This is the incredible moment two six-ton bull elephants clashed in a 10-minute battle just yards away from a walking tour.
The mighty animals flattened trees as they locked tusks, charged each other and wrestled with their trunks.
Chris Bates was on a tour in Kruger National Park, South Africa, when he filmed the elephants’ clash.
His footage shows two elephants trumpeting at each other before their titanic tusks crashed together head on.
Trees were knocked down into the savannah dust as the tussle continued, with the larger bull emerging victorious.
Mr Bates, 42, said: ‘To witness such an amazing fight with animals as large as these two bulls is something to behold.
The two bull elephants fight, clashing tusks, as they stomp around Kruger National Park in South Africa
‘The sheer size of these magnificent creatures is amazing and we estimated the weight to be around six tons each.
‘I’ve been a guide for four years and I’d never seen an elephant fight live before. The experience was quite the spectacle.
‘Listening to the tusks clashing, trees and branches snapping while watching these giants fight for breeding rights is something I will remember for quite some time.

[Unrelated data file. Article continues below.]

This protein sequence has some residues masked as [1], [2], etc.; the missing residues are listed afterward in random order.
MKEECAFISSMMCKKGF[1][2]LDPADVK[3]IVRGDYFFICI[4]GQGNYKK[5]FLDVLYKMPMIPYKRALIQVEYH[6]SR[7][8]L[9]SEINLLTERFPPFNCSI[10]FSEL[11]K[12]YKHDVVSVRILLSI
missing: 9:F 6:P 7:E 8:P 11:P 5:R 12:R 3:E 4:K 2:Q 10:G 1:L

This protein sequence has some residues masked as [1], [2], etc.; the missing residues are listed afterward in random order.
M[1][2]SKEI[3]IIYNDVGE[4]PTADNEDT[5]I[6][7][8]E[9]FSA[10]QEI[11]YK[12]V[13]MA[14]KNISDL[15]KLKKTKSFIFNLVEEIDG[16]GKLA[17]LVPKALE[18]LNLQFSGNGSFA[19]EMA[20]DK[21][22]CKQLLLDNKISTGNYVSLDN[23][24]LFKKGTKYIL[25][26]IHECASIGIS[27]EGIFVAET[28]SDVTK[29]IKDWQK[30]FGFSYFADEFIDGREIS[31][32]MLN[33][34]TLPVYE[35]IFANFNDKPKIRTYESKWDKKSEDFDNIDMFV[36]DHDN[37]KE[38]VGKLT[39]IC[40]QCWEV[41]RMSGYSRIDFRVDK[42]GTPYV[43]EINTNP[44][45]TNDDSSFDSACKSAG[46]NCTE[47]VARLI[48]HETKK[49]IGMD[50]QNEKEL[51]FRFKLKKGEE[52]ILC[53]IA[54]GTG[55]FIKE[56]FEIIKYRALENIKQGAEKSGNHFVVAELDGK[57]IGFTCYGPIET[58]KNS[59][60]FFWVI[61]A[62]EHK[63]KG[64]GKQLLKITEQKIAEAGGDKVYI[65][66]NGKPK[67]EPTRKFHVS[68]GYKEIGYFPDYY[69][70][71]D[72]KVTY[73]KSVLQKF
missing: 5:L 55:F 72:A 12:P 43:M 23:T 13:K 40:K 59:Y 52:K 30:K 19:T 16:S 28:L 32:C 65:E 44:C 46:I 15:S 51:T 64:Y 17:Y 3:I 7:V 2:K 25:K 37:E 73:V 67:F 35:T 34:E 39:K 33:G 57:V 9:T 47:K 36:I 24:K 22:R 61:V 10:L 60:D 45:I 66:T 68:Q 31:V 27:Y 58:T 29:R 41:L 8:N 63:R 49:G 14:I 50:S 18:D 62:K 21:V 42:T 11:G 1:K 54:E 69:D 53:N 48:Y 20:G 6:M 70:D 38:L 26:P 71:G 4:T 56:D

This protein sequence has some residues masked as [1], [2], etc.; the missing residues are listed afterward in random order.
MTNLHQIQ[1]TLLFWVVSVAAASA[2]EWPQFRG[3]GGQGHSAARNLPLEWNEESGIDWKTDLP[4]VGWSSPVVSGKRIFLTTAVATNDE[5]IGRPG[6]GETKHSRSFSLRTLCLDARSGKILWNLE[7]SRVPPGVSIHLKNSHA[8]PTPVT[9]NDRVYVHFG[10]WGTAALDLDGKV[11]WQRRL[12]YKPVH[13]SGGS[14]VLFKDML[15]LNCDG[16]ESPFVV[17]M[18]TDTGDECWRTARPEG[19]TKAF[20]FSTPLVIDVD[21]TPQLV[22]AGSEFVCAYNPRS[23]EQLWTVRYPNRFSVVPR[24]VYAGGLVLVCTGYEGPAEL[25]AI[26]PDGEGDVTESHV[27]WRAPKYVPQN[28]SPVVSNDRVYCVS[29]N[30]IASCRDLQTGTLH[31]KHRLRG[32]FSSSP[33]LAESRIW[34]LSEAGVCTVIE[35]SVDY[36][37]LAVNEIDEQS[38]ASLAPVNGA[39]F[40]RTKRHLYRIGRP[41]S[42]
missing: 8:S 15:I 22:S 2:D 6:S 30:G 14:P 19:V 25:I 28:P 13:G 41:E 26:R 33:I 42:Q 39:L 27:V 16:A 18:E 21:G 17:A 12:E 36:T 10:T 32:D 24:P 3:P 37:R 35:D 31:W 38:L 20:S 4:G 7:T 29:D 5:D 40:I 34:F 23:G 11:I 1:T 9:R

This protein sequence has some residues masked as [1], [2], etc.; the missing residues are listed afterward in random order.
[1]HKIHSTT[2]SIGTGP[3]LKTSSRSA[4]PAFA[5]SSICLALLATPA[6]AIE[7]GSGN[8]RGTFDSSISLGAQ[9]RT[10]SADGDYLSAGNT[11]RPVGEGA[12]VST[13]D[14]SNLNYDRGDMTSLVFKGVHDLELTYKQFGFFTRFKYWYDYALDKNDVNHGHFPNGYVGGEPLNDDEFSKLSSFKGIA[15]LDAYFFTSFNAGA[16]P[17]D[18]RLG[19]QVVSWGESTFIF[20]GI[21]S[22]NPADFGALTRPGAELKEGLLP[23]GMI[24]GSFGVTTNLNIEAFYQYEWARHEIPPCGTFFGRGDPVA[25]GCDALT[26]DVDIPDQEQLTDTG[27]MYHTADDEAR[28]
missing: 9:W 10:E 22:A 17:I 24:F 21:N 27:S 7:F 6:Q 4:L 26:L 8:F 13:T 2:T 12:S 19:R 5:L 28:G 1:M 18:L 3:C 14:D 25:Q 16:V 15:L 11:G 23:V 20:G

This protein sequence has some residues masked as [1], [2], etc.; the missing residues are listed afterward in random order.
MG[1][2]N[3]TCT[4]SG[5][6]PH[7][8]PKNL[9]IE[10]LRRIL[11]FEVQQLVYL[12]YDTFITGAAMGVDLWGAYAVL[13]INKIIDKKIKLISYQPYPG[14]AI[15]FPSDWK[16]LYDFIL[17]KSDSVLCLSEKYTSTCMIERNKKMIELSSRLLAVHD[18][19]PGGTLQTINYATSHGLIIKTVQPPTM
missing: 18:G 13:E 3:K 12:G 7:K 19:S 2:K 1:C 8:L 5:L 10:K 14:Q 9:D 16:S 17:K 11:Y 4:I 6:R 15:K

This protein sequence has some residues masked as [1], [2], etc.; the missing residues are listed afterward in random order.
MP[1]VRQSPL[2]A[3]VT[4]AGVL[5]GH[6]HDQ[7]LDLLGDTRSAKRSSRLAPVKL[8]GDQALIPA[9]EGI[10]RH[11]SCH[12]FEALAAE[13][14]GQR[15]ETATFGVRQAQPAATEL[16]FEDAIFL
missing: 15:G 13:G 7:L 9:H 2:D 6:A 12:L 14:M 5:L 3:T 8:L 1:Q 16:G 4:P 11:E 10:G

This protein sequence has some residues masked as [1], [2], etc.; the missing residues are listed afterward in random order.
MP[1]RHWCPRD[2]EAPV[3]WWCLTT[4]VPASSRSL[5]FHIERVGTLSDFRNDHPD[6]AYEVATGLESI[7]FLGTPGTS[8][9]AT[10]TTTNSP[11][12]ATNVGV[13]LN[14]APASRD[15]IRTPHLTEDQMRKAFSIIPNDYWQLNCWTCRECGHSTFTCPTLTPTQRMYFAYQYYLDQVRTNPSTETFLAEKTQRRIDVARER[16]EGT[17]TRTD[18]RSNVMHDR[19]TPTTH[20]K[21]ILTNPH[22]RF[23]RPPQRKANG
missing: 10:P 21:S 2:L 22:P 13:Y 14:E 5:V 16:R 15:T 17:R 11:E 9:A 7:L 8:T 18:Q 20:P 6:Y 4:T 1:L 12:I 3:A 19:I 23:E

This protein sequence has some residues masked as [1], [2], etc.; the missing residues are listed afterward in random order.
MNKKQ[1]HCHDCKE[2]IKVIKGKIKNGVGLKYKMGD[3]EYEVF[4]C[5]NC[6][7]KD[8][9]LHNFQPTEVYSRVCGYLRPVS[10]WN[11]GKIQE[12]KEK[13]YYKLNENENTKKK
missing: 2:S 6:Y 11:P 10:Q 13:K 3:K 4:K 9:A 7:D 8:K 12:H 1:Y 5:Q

‘The fight lasted about 10 minutes in total, with each elephant having a turn to challenge each other.
The two animals face off as they flatten the trees around the scenery, kicking up dust
‘Ultimately, the larger of the bulls won and chased the other away.’
Mr Bates, from Johannesburg, South Africa, was leading a group of trainee guides on July 26 when the fight broke out in front of them.
He explained that while the guides kept calm and explained the animals’ behaviour to the trainees, at one point a rifle was taken out ‘just in case’.
He added: ‘We were concerned at one point, as we were standing in camp. The other guide eventually got his rifle just in case the elephant came too close.
The pair of six-ton creatures trumpet to each other before clashing head-on just yards away from a walking tour
‘The rifle would have been used to fire a shot into the ground to alert the elephant to our presence and to get them to back away.
‘As guides, we ultimately do not want to use the rifles and rather witness nature doing what it does and let nature be.
‘The purpose of nature walks is to get into a viewing position, watch and extract without the animal knowing we were there.’
In a Facebook post Mr Bates added the animals’ aggressive behaviour was likely due to heightened testosterone levels.
Chris Bates, pictured, filmed the incredible clash on the trail just over 40 yards in front of them
He said: ‘Elephant are generally peaceful but at times when fighting for mating rights, they go into a state of musth.
‘This state pushes their testosterone levels up by up to 60 times the normal levels along with heightened aggression.
‘At times during the fight, one can hear the tusks of each elephant bashing those of the opponent’s.’
Mr Bates has been running his safari company since 2017, arranging private photography trails and day trips after falling in love with the area while on family holidays.
He said: ‘I loved my holidays to the Bushveld, mostly Kruger National Park.
‘I love the ability to work in nature away from technology and share my passion with those who I interpret the bush to.’